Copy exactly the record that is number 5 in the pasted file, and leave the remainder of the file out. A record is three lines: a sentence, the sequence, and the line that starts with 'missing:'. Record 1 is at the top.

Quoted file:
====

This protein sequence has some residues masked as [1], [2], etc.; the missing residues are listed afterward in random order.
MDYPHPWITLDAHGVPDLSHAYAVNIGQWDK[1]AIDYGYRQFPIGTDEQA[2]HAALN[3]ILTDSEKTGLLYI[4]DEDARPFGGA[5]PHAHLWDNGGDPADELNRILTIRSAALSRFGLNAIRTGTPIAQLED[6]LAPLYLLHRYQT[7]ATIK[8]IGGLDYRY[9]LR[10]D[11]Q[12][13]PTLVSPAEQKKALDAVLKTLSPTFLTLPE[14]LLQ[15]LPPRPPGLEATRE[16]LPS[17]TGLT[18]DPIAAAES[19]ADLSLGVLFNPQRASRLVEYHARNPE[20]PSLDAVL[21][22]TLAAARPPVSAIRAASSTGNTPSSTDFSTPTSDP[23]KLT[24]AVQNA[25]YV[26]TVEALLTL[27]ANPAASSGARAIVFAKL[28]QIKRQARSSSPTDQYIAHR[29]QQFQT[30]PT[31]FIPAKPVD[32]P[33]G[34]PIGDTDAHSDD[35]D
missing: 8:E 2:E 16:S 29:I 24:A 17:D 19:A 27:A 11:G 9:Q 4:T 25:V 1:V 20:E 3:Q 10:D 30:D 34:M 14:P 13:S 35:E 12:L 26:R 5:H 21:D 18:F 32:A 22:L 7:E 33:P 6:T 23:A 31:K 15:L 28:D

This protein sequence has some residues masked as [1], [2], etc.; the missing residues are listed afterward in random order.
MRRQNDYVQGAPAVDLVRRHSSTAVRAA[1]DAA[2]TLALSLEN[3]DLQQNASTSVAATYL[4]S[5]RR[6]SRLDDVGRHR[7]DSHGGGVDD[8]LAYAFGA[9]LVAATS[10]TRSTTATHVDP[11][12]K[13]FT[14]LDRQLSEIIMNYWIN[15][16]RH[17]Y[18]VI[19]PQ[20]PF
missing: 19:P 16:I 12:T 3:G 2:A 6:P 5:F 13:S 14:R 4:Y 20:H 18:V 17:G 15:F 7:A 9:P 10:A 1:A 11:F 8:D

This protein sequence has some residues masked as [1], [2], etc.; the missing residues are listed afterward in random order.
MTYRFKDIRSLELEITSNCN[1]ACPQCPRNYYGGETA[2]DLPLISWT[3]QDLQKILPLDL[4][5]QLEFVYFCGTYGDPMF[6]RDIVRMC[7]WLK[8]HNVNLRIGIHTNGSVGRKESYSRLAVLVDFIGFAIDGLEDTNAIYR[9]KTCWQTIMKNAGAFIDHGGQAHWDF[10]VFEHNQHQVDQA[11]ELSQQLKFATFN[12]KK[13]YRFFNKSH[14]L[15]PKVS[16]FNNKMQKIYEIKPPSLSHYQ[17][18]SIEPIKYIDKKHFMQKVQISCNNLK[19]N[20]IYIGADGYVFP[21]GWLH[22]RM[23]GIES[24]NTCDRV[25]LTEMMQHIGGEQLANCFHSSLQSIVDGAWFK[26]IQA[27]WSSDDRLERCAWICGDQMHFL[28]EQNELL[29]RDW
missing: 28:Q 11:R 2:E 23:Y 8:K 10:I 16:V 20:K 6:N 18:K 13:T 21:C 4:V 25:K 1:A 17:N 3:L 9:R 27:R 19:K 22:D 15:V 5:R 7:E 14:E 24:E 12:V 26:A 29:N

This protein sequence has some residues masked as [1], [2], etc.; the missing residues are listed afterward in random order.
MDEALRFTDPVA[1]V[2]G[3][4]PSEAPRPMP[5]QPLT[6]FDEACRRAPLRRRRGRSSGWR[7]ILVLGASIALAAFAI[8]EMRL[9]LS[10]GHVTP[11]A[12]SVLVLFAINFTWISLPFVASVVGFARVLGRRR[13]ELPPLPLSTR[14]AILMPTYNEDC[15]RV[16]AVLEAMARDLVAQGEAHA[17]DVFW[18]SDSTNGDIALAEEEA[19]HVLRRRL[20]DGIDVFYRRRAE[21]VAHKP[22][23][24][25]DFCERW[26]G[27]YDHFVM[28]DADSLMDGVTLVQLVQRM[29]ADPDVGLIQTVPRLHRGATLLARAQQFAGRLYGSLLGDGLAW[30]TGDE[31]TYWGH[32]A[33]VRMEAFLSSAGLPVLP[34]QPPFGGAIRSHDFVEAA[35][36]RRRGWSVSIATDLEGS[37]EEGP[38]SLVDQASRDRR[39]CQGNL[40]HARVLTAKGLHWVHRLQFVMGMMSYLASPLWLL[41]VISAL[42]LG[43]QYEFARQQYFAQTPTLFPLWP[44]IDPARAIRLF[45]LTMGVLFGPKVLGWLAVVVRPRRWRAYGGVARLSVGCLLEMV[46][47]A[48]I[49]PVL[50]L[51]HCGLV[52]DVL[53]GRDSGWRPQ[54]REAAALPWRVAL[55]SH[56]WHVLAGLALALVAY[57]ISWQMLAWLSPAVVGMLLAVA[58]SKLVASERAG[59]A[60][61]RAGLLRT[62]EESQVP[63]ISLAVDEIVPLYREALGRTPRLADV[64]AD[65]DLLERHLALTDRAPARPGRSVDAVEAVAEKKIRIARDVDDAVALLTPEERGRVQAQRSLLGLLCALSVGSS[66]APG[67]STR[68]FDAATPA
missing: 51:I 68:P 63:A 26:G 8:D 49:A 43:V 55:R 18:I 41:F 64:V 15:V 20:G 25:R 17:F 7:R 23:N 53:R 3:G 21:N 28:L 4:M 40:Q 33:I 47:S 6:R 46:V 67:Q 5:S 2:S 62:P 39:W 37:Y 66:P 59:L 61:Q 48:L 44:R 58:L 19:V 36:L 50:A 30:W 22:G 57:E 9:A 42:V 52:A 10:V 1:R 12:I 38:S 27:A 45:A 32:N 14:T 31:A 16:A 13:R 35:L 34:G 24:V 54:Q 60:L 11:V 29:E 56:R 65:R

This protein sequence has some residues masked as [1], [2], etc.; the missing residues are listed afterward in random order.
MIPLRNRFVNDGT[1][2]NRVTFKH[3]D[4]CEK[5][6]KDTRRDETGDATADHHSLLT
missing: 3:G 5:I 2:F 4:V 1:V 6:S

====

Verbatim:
This protein sequence has some residues masked as [1], [2], etc.; the missing residues are listed afterward in random order.
MIPLRNRFVNDGT[1][2]NRVTFKH[3]D[4]CEK[5][6]KDTRRDETGDATADHHSLLT
missing: 3:G 5:I 2:F 4:V 1:V 6:S